Indeed, the loyalty of the PLA has been a continuing concern for the CPC leadership, with fresh worries about the nationalization of the military (that is, the concept of making the PLA a national army, rather than a tool for the CPC to wield). Writing in August 2015 in the PLA Daily, Ma Bo of the Academy of Military Sciences (AMS) looked at the various expositions of Xi Jinping on what he termed as the “Strong-Armed Forces Dream” and said that one of their key aims was to “correct the notion of depoliticised armed forces; that had been spread by netizens in the wake of the Third Plenum.”

President Xi gave the message loud and clear at the 90th anniversary of the PLA in 2017 by instructing that ‘the army follows the Party’ and by putting the Party flag before the Chinese national flag followed the Army flag he gave the message that Party is ahead of the army. 

Along with this, a personality cult was developed around Xi Jinping, soon after assuming office. In sharp contrast to the coverage received by his predecessors Hu Jintao and Jiang Zemin in the official media, Xi Jinping has ensured that either his photograph or activities figure in China’s official media each day.

A visit to the Party school in Shanghai revealed how President Xi has been equated with Mao with photos all leaders between the two missing form displays. The anti-corruption campaign and cutting down lavish celebrations have won him praise even within Taiwan’s military officials who in a personal interaction revealed that he is the first honest leader PRC has ever got.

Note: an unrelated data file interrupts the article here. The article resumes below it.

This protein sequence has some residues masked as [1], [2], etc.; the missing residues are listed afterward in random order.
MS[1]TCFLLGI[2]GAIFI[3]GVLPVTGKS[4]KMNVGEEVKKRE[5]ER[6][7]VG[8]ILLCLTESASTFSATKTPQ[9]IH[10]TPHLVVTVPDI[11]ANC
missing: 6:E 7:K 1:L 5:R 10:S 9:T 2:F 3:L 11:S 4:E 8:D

The immense popularity and aura created around Xi Jinping emboldened him and his supporters to get his ideology enshrined in the country’s constitution (first leader whose ideology has been enshrined while he is alive) by an amendment passed by the National People’s Congress (NPC) in March 2018.

During the same legislative session, the NPC also passed other amendments to the constitution, including one that abolished term limits for the country’s President and vice president; this change would allow Xi to remain in office beyond 2023 when he would have been due to step down. 

This met with opposition from many in China who wrote that removing the checks put in by Deng, so that no all-powerful dictator emerges, Xi Jinping is sowing seeds of chaos and the reminiscences of fear of the Cultural Revolution resurfaced. President Xi ignoring the criticism moved ahead on clamping down his dissents and projecting China as the next superpower on the world map.

President Xi’s aggressive policies landed China into a trade war with the US and his rejuvenation of the Chinese nation antagonised India, Taiwan, Vietnam, Japan and the Philippines. Along with this came the deadly Coronavirus pandemic which eroded the Party’s credibility both domestically and abroad with immense criticism personally for Xi Jinping. 

However, he is trying to draw back his reputation, by showing that he is very much in-charge, that China dream will be realised and the Chinese Communist Party (CCP) will continue to lead from the front. So we are seeing a tougher stance on Hong Kong, a tougher attitude towards Taiwan and India. 

It is not the first time he has faced pressure in his life, he has seen his father being purged thrice and has worked as a peasant during the cultural revolution despite being a princeling. Even after this he kept his faith in the Party and slowly worked his way to the top. Yes, he is under immense pressure currently but analysing his leadership style and personal character President Xi will not go without putting up a strong fight. 

To be continued…